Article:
GOLD & Judges’ Vision
Project name: Fitty Wun
Project location: San Francisco
Square footage before: 2,542
Square footage after: 4,188
Photos: Joe Fletcher
The clients desired a home focused on large, light-filled central spaces where their three boys and family friends would enjoy spending time today and 10 years from now. The front façade invokes a traditional townhouse but hints at a modern interior through scale and the choice of materials. A great room integrates the kitchen, dining room and living room on the main floor.
The kitchen opens upward to the ceiling and brings light down from two stories above, and the living room flows out onto a deck and into the backyard. A metal-screened stair leads from the street-level entrance to the upper floors, where a catwalk connects the bedrooms and circles the atrium. A diagonal staircase above the atrium extends to a “floating” office pod and roof deck.
Laughlin Homes & Restoration
Project name: Crow Fair Ranch
Project location: Fredericksburg, Texas
Square footage before: 1,000
Square footage after: 4,882
Project cost: $2.4 million
Photos: Blake Mistich
The house presented a hodgepodge of interior and exterior spaces, building materials and design styles that reflected previous owners and remodels. A new foyer softens the entry, and removing walls inside the home created open areas filled with natural light. Simple and consistent finishes, such as sustainable clay plaster, provide an understated backdrop for the extensive art collection.
In fact, the reconstruction highlights more than 60 pieces of museum-quality art, and gallery rails embedded in the drywall facilitate the swapping out of paintings as the collection evolves. White-washed antique barn wood ceilings add texture and depth, and wide-plank hand-scraped hickory floors help warm the interior. An outdoor kitchen allows for alfresco dining by a stone fireplace.
Haute Architecture dpc
Project name: Viking House
Project location: New York
Project cost: $6 million
Photos: Susan Fisher Plotner
The goals of a townhouse renovation in Greenwich Village included a cutting-edge design and addressing the lack of light in the interior spaces. The project scope included a new double height media room, new rear façade, bath suite, two additional bedrooms, kitchen, and rooftop and rear gardens. While the exterior maintained traditional townhouse detailing, the interior was to be completely contemporary. As the project was in its first phase of construction, Hurricane Sandy hit and flooded the space; the townhouse was gutted, and construction took another eight months.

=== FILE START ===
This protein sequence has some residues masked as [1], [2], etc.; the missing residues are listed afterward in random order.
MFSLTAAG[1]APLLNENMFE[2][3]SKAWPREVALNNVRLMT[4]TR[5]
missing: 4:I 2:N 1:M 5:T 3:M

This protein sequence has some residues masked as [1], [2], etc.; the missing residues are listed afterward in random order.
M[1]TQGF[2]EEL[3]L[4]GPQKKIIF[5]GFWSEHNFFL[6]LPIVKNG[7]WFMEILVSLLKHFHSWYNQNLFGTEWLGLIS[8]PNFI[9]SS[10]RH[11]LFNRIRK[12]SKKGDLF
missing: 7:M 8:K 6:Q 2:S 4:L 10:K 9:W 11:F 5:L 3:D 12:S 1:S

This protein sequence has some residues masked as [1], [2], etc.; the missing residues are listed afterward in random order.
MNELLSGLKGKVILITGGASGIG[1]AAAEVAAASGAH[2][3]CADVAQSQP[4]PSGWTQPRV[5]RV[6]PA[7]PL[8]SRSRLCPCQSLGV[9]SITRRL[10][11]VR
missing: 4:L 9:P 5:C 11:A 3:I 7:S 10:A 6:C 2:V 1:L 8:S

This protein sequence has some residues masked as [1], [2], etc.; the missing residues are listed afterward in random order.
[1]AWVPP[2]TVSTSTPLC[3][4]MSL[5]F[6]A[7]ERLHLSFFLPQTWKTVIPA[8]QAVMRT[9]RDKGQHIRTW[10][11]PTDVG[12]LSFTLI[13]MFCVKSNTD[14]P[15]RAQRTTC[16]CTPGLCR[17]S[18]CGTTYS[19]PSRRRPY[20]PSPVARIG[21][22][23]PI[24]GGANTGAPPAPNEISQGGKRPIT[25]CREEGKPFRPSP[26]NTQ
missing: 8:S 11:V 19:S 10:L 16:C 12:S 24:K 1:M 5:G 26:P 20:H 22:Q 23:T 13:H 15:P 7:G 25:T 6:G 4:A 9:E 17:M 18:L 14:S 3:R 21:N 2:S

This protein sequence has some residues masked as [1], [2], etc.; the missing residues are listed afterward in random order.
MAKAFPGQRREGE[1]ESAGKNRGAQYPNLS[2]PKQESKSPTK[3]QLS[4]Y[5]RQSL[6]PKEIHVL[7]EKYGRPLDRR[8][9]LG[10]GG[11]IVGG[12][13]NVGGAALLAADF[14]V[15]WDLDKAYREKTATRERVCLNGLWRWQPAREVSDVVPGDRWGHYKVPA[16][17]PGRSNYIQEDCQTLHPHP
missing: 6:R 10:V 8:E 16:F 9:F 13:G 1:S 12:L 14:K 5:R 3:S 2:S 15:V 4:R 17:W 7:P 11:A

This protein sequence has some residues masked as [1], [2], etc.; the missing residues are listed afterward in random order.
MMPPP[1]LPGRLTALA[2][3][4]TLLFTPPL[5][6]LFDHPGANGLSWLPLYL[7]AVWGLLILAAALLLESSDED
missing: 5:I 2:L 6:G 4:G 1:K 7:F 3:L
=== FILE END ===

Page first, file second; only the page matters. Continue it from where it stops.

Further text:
By treating each floor as a single loft space with a central mechanical core—featuring bathrooms, mechanical spaces and elevator—rising through a central core, the house achieves a calm, natural lit charm. Light gray tones of polished concrete and ghostly white Venetian plastered walls provide a backdrop for garden views out of the double-height bronze. Bringing light into the space is achieved, even into the basement family room with double-hung windows in the kitchen and dining floor.
Melton Design Build
Project name: Santa Ana Ranch
Project location: Boulder, Colo.
Square footage before: 3,225
Square footage after: 4,164
Project cost: $1.07 million
Photos: Mark Quentin/StudioQphoto.com
A ranch home built in 1975 suffered from an outdated layout, so its owners wanted to establish an open design for the kitchen, living and dining areas. They also requested an adjacent office space to allow their family to be around each other but not feel crowded. The clients ultimately desired a contemporary look that blends with exterior elements and incorporates pops of color.
Only three exterior walls and the roofline remained after the house was gutted down to its studs so the interior spaces could be reimagined. The newfound layout and addition of large windows enable the family to embrace the outdoors. A predominantly white palette throughout the home provides a clean and bright backdrop to display artwork and integrate colors without being busy. | QR